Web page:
Transition Metal Dichalcogenide Based Memory Devices and Transistors
thesisposted on 16.08.2019, 17:19 by Feng Zhang
Silicon based semiconductor technology is facing more and more challenges to continue the Moore's law due to its fundamental scaling limitations. To continue the pace of progress of device performance for both logic and memory devices, researchers are exploring new low-dimensional materials, e.g. nanowire, nanotube, graphene and hexagonal boron nitride. Transition metal dichalcogenides (TMDs) are attracted considerable attention due their atomically thin nature and proper bandgap at the initial study. Recently, more and more interesting properties are found in these materials, which will bring out more potential usefulness for electronic applications. Competing with the silicon device performance is not the only goal in the potential path finding of beyond silicon. Low-dimensional materials may have other outstanding performances as an alternative materials in many application realms.
This thesis explores the potential of TMD based devices in memory and logic applications. For the memory application, TMD based vertical devices are fully studied. Two-terminal vertical transition metal dichalcogenide (TMD) based memory selectors were firstly built and characterized, exhibiting better overall performance compared with some traditional selectors. Polymorphism is one of unique properties in TMD materials. 2D phase engineering in TMDs attracted great attention. While electric switching between semiconductor phase to metallic phase is the most desirable. In this thesis, electric field induced structural transition in MoTe2 and Mo1-xWxTe2 is firstly presented. Reproducible bipolar resistive random access (RRAM) behavior is observed in MoTe2 and Mo1-xWxTe2 based vertical devices. Direct confirmation of a phase transition from a 2H semiconductor to a distorted 2Hd metallic phase was obtained after applying an electric field. Set voltage is changed with flake thickness, and switching speed is less than 5 ns. Different from conventional RRAM devices based on ionic migration, the MoTe2-based RRAMs offer intrinsically better reliability and control. In comparison to phase change memory (PCM)-based devices that operate based on a change between an amorphous and a crystalline structure, our MoTe2-based RRAM devices allow faster switching due to a transition between two crystalline states. Moreover, utilization of atomically thin 2D materials allows for aggressive scaling and high-performance flexible electronics applications. Both of the studies shine lights on the new application in the memory field with two-dimensional materials.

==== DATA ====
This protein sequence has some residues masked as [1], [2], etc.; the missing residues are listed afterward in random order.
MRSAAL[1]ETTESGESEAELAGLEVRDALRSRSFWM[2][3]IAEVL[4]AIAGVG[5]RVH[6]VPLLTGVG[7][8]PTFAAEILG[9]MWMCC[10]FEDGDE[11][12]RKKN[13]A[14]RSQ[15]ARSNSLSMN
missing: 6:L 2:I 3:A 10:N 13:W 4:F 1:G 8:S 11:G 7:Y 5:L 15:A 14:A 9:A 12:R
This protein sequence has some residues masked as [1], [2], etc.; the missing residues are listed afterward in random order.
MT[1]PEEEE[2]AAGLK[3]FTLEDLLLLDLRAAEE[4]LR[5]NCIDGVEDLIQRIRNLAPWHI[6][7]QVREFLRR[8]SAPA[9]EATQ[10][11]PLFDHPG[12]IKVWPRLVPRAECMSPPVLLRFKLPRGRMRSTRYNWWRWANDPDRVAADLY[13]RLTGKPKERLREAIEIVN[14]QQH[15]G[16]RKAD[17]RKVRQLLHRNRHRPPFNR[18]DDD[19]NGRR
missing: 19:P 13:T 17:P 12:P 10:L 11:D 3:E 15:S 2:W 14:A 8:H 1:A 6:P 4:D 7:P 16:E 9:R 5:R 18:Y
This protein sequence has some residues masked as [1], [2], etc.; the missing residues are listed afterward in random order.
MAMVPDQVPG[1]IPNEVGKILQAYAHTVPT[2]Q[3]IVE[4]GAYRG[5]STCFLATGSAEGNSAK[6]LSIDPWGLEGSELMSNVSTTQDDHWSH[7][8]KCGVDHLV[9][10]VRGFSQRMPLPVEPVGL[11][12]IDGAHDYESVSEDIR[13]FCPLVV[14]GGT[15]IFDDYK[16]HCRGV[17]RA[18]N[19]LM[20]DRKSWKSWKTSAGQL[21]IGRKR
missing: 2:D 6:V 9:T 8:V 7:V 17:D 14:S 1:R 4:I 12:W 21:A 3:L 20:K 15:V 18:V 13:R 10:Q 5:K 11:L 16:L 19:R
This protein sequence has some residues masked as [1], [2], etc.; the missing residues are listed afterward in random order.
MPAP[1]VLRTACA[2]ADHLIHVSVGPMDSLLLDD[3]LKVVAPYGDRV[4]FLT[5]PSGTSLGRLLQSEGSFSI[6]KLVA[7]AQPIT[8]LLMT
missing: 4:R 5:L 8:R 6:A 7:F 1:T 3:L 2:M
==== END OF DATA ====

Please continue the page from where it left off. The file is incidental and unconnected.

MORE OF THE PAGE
For the logic application, the ultra thin body nature of TMDs allows for more aggressive scaling compared with bulk material - silicon. Two aspects of scaling properties in TMD based devices are discussed, channel length scaling and channel width scaling. A tunability of short channel effects in MoS2 field effect transistor (FET) is reported. The electrical performance of MoS2 flakes is governed by an unexpected dependence on the effective body thickness of the device which in turn depends on the amount of intercalated water molecules that exist in the layered structure. In particular, we observe that the doping stage of a MoS2 FET strongly depends on the environment (air/vacuum). For the channel width scaling, the impact of edge states in three types of TMDs, metallic Td-phase WTe2 as well as semiconducting 2H-phase MoTe2 and MoS2 were explored, by patterning thin flakes into ribbons with varying channel widths. No obvious charge depletion at the edges is observed for any of these three materials, which is different from what has been observed in graphene nanoribbon devices.